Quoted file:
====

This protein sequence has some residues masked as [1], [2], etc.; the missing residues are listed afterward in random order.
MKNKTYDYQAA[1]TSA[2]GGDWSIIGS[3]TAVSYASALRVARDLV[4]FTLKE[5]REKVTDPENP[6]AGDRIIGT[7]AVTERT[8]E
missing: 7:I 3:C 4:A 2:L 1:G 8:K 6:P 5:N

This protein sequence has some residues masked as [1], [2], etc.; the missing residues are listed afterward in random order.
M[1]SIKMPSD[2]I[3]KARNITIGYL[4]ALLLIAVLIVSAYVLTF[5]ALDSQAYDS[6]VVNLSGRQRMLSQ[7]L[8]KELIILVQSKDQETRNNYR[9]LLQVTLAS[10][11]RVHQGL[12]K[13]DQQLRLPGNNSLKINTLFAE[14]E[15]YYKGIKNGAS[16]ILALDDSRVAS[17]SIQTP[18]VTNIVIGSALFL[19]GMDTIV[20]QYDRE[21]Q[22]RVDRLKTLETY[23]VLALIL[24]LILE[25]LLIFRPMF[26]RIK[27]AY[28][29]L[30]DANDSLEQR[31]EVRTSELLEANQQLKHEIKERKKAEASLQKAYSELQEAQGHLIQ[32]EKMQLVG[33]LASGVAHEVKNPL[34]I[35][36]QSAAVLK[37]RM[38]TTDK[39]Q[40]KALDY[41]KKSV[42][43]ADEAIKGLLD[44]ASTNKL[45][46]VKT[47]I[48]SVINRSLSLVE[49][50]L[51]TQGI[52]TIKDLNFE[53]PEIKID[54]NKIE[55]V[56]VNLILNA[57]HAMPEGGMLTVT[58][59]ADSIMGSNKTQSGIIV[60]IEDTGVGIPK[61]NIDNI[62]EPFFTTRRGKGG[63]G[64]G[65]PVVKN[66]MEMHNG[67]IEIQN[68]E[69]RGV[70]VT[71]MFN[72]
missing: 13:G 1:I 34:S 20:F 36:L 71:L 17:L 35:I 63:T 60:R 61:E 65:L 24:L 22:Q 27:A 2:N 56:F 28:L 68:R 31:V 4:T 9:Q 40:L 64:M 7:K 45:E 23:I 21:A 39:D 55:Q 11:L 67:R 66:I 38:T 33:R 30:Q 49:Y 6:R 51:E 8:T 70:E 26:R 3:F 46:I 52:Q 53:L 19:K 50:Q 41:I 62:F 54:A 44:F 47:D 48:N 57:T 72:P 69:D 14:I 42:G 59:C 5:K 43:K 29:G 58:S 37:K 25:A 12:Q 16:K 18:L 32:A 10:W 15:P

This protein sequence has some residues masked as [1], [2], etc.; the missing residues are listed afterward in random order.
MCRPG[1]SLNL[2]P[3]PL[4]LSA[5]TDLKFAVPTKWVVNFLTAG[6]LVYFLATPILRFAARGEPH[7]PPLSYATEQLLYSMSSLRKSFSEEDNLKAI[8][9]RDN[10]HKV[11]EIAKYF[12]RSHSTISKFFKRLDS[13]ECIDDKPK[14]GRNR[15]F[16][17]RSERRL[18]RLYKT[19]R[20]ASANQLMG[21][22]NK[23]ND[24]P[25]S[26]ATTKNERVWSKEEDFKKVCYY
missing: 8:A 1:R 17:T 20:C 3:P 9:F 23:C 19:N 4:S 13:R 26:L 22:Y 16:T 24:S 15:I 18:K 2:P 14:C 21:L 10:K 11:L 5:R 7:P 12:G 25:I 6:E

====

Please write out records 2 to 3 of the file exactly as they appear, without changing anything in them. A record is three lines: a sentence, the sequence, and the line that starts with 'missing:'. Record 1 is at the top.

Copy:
This protein sequence has some residues masked as [1], [2], etc.; the missing residues are listed afterward in random order.
M[1]SIKMPSD[2]I[3]KARNITIGYL[4]ALLLIAVLIVSAYVLTF[5]ALDSQAYDS[6]VVNLSGRQRMLSQ[7]L[8]KELIILVQSKDQETRNNYR[9]LLQVTLAS[10][11]RVHQGL[12]K[13]DQQLRLPGNNSLKINTLFAE[14]E[15]YYKGIKNGAS[16]ILALDDSRVAS[17]SIQTP[18]VTNIVIGSALFL[19]GMDTIV[20]QYDRE[21]Q[22]RVDRLKTLETY[23]VLALIL[24]LILE[25]LLIFRPMF[26]RIK[27]AY[28][29]L[30]DANDSLEQR[31]EVRTSELLEANQQLKHEIKERKKAEASLQKAYSELQEAQGHLIQ[32]EKMQLVG[33]LASGVAHEVKNPL[34]I[35][36]QSAAVLK[37]RM[38]TTDK[39]Q[40]KALDY[41]KKSV[42][43]ADEAIKGLLD[44]ASTNKL[45][46]VKT[47]I[48]SVINRSLSLVE[49][50]L[51]TQGI[52]TIKDLNFE[53]PEIKID[54]NKIE[55]V[56]VNLILNA[57]HAMPEGGMLTVT[58][59]ADSIMGSNKTQSGIIV[60]IEDTGVGIPK[61]NIDNI[62]EPFFTTRRGKGG[63]G[64]G[65]PVVKN[66]MEMHNG[67]IEIQN[68]E[69]RGV[70]VT[71]MFN[72]
missing: 13:G 1:I 34:S 20:F 36:L 71:L 17:L 35:I 63:T 60:R 61:E 65:L 24:L 22:Q 27:A 2:N 56:F 28:L 68:R 31:V 4:T 9:Q 40:L 64:M 7:K 45:E 23:I 21:A 39:D 55:Q 11:L 67:R 66:I 38:T 33:R 30:Q 49:Y 6:R 51:E 8:T 70:E 26:R 3:F 46:I 52:Q 53:L 19:K 50:Q 41:I 62:F 54:A 44:F 47:D 48:N 57:T 72:P 69:D 14:I 42:G 59:C 5:K 43:K 29:G 58:S 37:K 25:A 12:Q 16:K 18:L 32:A 10:W 15:P

This protein sequence has some residues masked as [1], [2], etc.; the missing residues are listed afterward in random order.
MCRPG[1]SLNL[2]P[3]PL[4]LSA[5]TDLKFAVPTKWVVNFLTAG[6]LVYFLATPILRFAARGEPH[7]PPLSYATEQLLYSMSSLRKSFSEEDNLKAI[8][9]RDN[10]HKV[11]EIAKYF[12]RSHSTISKFFKRLDS[13]ECIDDKPK[14]GRNR[15]F[16][17]RSERRL[18]RLYKT[19]R[20]ASANQLMG[21][22]NK[23]ND[24]P[25]S[26]ATTKNERVWSKEEDFKKVCYY
missing: 8:A 1:R 17:T 20:C 3:P 9:F 23:C 19:N 4:S 13:R 26:L 22:Y 16:T 24:S 15:I 18:K 2:P 14:C 21:L 10:K 11:L 5:R 7:P 12:G 25:I 6:E